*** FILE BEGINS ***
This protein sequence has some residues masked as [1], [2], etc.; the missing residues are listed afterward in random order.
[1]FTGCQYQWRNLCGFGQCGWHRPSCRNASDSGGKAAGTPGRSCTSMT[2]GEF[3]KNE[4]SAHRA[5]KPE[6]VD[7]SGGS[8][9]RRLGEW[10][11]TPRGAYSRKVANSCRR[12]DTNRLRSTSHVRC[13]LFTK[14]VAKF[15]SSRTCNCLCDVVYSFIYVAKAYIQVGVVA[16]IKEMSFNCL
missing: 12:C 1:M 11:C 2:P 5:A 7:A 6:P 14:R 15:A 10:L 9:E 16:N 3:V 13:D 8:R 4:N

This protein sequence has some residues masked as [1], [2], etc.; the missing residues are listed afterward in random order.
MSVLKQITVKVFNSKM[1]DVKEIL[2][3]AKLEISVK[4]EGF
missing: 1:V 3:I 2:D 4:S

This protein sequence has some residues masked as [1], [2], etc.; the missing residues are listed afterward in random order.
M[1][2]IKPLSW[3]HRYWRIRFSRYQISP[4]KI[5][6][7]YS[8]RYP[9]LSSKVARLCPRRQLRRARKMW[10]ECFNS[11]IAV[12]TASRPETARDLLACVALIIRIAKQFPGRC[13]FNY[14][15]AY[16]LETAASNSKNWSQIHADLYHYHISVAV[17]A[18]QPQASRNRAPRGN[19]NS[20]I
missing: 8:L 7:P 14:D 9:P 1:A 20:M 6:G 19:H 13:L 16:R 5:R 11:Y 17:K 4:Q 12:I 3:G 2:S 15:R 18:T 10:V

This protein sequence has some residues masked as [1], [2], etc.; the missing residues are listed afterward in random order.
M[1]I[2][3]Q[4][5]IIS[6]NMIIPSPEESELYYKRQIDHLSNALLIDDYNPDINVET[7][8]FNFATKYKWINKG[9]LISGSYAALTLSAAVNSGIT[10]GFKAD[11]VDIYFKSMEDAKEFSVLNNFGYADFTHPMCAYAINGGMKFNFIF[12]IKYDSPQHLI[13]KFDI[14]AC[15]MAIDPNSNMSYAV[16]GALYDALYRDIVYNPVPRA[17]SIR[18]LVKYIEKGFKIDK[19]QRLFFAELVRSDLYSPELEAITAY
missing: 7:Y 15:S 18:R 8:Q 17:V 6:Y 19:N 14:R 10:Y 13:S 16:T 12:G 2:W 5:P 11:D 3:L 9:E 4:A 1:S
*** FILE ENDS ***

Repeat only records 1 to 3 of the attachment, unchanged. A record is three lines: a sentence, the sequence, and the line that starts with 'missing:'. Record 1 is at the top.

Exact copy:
This protein sequence has some residues masked as [1], [2], etc.; the missing residues are listed afterward in random order.
[1]FTGCQYQWRNLCGFGQCGWHRPSCRNASDSGGKAAGTPGRSCTSMT[2]GEF[3]KNE[4]SAHRA[5]KPE[6]VD[7]SGGS[8][9]RRLGEW[10][11]TPRGAYSRKVANSCRR[12]DTNRLRSTSHVRC[13]LFTK[14]VAKF[15]SSRTCNCLCDVVYSFIYVAKAYIQVGVVA[16]IKEMSFNCL
missing: 12:C 1:M 11:C 2:P 5:A 7:A 6:P 14:R 15:A 10:L 9:E 16:N 3:V 13:D 8:R 4:N

This protein sequence has some residues masked as [1], [2], etc.; the missing residues are listed afterward in random order.
MSVLKQITVKVFNSKM[1]DVKEIL[2][3]AKLEISVK[4]EGF
missing: 1:V 3:I 2:D 4:S

This protein sequence has some residues masked as [1], [2], etc.; the missing residues are listed afterward in random order.
M[1][2]IKPLSW[3]HRYWRIRFSRYQISP[4]KI[5][6][7]YS[8]RYP[9]LSSKVARLCPRRQLRRARKMW[10]ECFNS[11]IAV[12]TASRPETARDLLACVALIIRIAKQFPGRC[13]FNY[14][15]AY[16]LETAASNSKNWSQIHADLYHYHISVAV[17]A[18]QPQASRNRAPRGN[19]NS[20]I
missing: 8:L 7:P 14:D 9:P 1:A 20:M 6:G 19:H 13:L 16:R 5:R 11:Y 17:K 4:Q 12:I 3:G 2:S 15:R 18:T 10:V